EPA’s Scott Pruitt begins repeal of Obama climate regs for cars, trucks

By Michael Bastasch

Environmental Protection Agency Administrator Scott Pruitt announced Monday the Obama administration’s fuel economy regulations were not appropriate and would be revised.

Pruitt said EPA and the National Highway Traffic Safety Administration would begin crafting new greenhouse gas emission and mileage, or Corporate Average Fuel Economy (CAFE), standards for vehicles built in 2022 through 2025.

“The Obama EPA’s determination was wrong,” Pruitt said in a statement.

“Obama’s EPA cut the midterm evaluation process short with politically charged expediency, made assumptions about the standards that didn’t comport with reality and set the standards too high,” Pruitt said.

EPA’s revising of CAFE regulations also put the agency on a collision course with California. The Golden State got permissions from the Obama administration to issue its own, higher emissions standards.

Conservative groups urged Pruitt to repeal California’s waiver, arguing the state can use its influence over automakers to supplant federal standards. EPA is still examining California’s waiver, but Pruitt seemed critical of continuing the policy as it stands.

“Cooperative federalism doesn’t mean that one state can dictate standards for the rest of the country,” Pruitt said. “EPA will set a national standard for greenhouse gas emissions that allows auto manufacturers to make cars that people both want and can afford – while still expanding environmental and safety benefits of newer cars.”

“It’s in everyone’s best interest to have a national standard, and we look forward to working with all states, including California, as we work to finalize that standard,” said Pruitt.

EPA’s is also moving against President Barack Obama’s emissions pledge under the Paris accord, which he joined in 2016. Obama committed the U.S. to cut greenhouse gas emissions 26 to 28 percent by 2025.

The Obama-era rules required cars to get 54.5 miles per gallon by 2025. Officials estimated the rules would cut 540 million metric tons of carbon dioxide emissions and save consumers money.

However, automakers missed fuel efficiency targets for model year 2016 cars and light trucks by about 9 grams per mile. Indeed, the Obama EPA’s own analysis found cars may not meet the 2025 target, only getting between 50 and 52.6 miles per gallon by then.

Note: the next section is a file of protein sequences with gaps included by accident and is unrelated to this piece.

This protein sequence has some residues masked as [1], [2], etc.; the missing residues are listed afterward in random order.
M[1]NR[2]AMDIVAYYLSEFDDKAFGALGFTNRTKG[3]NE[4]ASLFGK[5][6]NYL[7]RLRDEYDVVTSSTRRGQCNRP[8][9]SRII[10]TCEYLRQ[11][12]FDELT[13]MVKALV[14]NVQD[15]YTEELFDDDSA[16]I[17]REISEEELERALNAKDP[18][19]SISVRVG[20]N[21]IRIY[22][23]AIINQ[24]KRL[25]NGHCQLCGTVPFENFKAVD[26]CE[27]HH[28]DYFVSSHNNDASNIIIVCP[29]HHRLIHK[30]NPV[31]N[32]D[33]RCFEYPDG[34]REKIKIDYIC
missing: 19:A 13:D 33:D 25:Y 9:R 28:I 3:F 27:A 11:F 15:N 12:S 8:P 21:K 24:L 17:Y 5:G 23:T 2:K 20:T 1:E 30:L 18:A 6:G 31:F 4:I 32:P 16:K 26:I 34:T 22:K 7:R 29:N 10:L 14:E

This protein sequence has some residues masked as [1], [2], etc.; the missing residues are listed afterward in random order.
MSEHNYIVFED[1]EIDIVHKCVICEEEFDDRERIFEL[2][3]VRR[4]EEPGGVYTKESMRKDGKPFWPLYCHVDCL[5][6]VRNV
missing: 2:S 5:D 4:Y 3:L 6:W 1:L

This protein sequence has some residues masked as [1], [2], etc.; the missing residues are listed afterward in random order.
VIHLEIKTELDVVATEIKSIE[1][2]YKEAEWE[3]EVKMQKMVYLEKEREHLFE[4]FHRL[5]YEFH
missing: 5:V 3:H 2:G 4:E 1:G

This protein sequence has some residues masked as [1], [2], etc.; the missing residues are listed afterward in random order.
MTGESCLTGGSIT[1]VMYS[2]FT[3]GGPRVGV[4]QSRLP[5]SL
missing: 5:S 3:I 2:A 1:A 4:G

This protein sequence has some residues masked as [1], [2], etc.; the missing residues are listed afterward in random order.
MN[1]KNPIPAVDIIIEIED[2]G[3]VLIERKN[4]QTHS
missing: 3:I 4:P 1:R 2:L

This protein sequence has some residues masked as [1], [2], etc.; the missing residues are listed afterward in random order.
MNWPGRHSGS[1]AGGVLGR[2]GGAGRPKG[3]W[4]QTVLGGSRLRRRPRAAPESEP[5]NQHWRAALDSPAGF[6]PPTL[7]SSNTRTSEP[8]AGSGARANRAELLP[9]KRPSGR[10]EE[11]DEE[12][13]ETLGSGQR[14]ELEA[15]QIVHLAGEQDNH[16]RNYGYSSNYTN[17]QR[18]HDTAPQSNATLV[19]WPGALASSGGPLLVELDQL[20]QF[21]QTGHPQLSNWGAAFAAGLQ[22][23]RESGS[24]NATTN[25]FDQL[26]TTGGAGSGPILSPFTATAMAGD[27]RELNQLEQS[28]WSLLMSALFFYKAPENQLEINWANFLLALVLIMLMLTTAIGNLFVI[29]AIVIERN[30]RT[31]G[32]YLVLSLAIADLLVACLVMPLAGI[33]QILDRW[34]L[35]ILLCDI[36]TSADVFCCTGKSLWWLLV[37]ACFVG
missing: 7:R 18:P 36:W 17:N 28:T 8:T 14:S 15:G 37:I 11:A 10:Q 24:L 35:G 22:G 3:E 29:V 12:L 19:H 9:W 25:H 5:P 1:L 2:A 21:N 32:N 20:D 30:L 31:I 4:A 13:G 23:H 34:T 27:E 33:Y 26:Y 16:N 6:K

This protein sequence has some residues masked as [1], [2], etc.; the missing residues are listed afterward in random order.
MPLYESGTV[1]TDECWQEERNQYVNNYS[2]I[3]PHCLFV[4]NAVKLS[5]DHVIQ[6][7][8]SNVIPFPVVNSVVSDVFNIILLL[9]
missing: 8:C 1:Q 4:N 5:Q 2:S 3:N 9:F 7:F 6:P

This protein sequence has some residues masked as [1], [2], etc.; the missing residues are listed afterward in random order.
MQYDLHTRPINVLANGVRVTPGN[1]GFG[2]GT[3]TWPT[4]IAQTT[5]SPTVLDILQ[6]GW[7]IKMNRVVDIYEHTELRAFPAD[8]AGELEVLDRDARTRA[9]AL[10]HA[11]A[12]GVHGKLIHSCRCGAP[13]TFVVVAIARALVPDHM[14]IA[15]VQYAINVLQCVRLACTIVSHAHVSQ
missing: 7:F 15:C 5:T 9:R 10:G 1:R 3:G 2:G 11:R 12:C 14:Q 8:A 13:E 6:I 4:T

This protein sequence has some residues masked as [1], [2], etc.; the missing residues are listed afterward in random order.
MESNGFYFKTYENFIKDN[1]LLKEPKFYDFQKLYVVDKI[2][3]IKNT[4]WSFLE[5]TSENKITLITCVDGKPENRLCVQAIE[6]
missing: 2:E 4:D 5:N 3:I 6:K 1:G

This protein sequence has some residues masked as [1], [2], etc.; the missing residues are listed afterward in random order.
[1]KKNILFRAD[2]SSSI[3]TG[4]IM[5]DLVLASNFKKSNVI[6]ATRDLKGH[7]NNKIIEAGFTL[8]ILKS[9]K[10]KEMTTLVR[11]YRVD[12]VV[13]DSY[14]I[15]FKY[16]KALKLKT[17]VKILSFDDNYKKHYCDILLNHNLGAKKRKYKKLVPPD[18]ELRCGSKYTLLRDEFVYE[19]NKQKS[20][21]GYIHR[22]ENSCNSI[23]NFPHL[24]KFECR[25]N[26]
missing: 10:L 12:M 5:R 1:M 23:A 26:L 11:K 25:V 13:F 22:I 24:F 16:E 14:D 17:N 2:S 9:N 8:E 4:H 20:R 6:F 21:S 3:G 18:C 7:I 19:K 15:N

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2 thoughts on “EPA’s Scott Pruitt begins repeal of Obama climate regs for cars, trucks

  1. If some clown wants to buy a $35,000 EV (if Tesla ever delivers its newer less expensive model, which I seriously doubt), it’s difficut to believe that the 6% sales tax would be a deal braker. As Willem Post points out, Senator Bray is in la la land. Just another hand out. This idea is a distribution of wealth in reverse – the folks underwriting forgiven sales tax for the wealthy. Will Vermonters ever learn?

  2. This a tempest in a teapot.

    The fleet average of NEW cars (not SUVs, minivans, 1/4-ton pick-ups) was supposed to be 54.5 mpg in model year 2025.

    But that assumed there would be at least 1.5 million of NEW plug-in hybrids and plug-in all electrics and the phony, inflated EPA mpg-eq would be averaged into the mix of NEW cars.

    That turned out to be a pure fantasy dreamt up by the EPA and Obama, because THERE WILL NO BE 1.5 million NEW plug-ins in 2025; even each Tesla Model S received a $7000 hand out.

    Senator Bray of Vermont does not get it. He announced he wants to eliminate the sales tax on the first $30,000 cost of buying an EV. He wants to SHIFT the burden of sales taxes from a few upscale-income buyers of electric vehicles onto all other taxpayers. That means upscale-income people benefit at the expense of others.

    This means 1) an $1800 saving for the upscale-income buyers, 2) the state having less revenue and 3) the state having bigger CHRONIC deficits, and 4) other taxpayers paying more. There is no free lunch, except in LaLaLand.

    Legislators like Bray have been giving away the store to please RE constituents for at least a decade.
    Did Vermont’s annual CO2 decrease due to all these RE giveaways these last 10 years? No!
    Throw more money at it? Oh yes, says Bray and other legislators.
    All the hyping about reducing CO2 to “save the world” was just for the benefit of RE interests and to bamboozle the long-suffering Vermonters.

    So the fantasy collapsed.

    The car manufacturers were between a rock and a hard place.

    To maintain the viability US manufacturers, Pruitt had NO CHOICE but to reduce the requirement to about 46 – 47 mpg, which is still is quite a difficult requirement.


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